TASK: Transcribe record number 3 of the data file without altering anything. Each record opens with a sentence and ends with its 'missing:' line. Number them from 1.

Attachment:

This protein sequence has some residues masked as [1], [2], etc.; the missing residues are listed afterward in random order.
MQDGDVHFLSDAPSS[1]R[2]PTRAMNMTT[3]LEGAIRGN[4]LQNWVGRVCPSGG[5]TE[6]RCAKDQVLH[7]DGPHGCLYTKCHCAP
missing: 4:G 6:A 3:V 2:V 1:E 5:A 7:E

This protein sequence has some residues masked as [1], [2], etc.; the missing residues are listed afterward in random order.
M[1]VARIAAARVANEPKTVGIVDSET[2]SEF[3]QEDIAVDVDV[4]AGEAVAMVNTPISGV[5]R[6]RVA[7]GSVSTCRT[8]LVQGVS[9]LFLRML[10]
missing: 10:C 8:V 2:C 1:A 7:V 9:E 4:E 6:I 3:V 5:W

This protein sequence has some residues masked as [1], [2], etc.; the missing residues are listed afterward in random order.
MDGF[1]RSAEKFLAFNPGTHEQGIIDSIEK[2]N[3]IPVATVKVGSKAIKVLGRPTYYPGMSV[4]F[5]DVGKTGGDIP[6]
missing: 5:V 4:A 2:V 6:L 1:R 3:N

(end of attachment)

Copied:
This protein sequence has some residues masked as [1], [2], etc.; the missing residues are listed afterward in random order.
MDGF[1]RSAEKFLAFNPGTHEQGIIDSIEK[2]N[3]IPVATVKVGSKAIKVLGRPTYYPGMSV[4]F[5]DVGKTGGDIP[6]
missing: 5:V 4:A 2:V 6:L 1:R 3:N